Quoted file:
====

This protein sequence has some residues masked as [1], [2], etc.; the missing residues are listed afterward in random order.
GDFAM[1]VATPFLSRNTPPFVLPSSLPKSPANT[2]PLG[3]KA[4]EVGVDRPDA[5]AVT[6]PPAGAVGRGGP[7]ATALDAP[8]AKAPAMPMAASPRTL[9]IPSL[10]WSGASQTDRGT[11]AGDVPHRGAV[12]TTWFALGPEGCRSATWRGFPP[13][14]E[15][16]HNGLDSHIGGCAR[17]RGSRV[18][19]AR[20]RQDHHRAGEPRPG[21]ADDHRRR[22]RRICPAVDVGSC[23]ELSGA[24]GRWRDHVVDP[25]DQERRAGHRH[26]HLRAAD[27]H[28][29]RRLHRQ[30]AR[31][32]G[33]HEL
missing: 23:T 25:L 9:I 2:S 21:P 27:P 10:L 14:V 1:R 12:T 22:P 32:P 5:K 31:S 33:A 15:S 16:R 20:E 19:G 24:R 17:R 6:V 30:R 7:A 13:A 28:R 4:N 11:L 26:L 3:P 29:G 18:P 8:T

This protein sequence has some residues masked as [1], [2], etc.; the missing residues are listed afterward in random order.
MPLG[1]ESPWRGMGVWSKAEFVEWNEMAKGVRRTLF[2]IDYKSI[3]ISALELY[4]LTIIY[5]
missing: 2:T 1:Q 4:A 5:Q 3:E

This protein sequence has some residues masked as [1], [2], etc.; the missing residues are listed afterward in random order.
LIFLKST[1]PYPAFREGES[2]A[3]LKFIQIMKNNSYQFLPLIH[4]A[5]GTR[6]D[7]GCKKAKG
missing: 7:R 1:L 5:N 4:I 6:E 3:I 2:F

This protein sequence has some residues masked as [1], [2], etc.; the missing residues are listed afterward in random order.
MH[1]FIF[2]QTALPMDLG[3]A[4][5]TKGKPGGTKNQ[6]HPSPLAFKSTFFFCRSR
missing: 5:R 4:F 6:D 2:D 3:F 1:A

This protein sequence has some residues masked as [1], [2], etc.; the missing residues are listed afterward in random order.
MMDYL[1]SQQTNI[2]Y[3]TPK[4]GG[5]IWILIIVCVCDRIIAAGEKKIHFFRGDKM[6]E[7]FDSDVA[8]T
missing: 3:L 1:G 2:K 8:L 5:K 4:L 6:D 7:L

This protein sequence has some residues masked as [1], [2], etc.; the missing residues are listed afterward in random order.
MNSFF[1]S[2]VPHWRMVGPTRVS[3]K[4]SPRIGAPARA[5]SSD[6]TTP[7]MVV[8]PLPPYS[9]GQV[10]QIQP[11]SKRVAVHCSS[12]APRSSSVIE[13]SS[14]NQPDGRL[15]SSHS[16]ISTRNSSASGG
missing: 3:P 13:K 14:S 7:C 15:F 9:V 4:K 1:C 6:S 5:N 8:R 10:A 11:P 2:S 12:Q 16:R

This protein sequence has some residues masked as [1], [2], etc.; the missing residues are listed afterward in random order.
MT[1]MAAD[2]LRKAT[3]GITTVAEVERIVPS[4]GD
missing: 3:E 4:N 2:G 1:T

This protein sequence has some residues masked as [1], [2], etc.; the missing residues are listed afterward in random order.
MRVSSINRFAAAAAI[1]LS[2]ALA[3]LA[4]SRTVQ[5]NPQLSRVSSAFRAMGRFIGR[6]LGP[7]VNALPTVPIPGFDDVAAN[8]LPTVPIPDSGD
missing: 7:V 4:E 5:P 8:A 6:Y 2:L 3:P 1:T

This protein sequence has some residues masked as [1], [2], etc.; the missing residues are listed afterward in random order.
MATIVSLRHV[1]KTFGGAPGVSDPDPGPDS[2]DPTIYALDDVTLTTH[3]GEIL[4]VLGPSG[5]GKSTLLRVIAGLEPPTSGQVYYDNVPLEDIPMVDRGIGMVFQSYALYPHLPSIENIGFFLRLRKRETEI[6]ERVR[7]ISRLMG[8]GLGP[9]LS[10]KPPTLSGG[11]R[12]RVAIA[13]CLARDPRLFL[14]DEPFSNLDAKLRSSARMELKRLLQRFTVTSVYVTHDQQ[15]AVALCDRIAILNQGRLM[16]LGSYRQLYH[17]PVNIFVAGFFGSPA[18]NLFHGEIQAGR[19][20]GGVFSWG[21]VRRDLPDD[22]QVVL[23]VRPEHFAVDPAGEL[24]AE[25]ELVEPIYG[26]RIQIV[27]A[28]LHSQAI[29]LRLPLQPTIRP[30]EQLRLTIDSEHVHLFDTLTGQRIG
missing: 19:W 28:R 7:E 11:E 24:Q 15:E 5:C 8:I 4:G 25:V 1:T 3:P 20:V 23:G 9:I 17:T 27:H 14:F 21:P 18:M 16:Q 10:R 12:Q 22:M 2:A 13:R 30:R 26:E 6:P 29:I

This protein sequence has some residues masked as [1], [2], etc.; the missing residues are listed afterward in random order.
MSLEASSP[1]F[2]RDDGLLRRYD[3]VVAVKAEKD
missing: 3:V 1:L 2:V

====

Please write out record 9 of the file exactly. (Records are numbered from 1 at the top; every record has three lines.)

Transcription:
This protein sequence has some residues masked as [1], [2], etc.; the missing residues are listed afterward in random order.
MATIVSLRHV[1]KTFGGAPGVSDPDPGPDS[2]DPTIYALDDVTLTTH[3]GEIL[4]VLGPSG[5]GKSTLLRVIAGLEPPTSGQVYYDNVPLEDIPMVDRGIGMVFQSYALYPHLPSIENIGFFLRLRKRETEI[6]ERVR[7]ISRLMG[8]GLGP[9]LS[10]KPPTLSGG[11]R[12]RVAIA[13]CLARDPRLFL[14]DEPFSNLDAKLRSSARMELKRLLQRFTVTSVYVTHDQQ[15]AVALCDRIAILNQGRLM[16]LGSYRQLYH[17]PVNIFVAGFFGSPA[18]NLFHGEIQAGR[19][20]GGVFSWG[21]VRRDLPDD[22]QVVL[23]VRPEHFAVDPAGEL[24]AE[25]ELVEPIYG[26]RIQIV[27]A[28]LHSQAI[29]LRLPLQPTIRP[30]EQLRLTIDSEHVHLFDTLTGQRIG
missing: 19:W 28:R 7:E 11:E 24:Q 15:E 5:C 8:I 4:G 25:V 1:T 3:P 20:V 23:G 9:I 17:T 27:H 14:F 21:P 18:M 16:Q 10:R 12:Q 22:M 2:A 13:R 30:R 26:E 6:P 29:I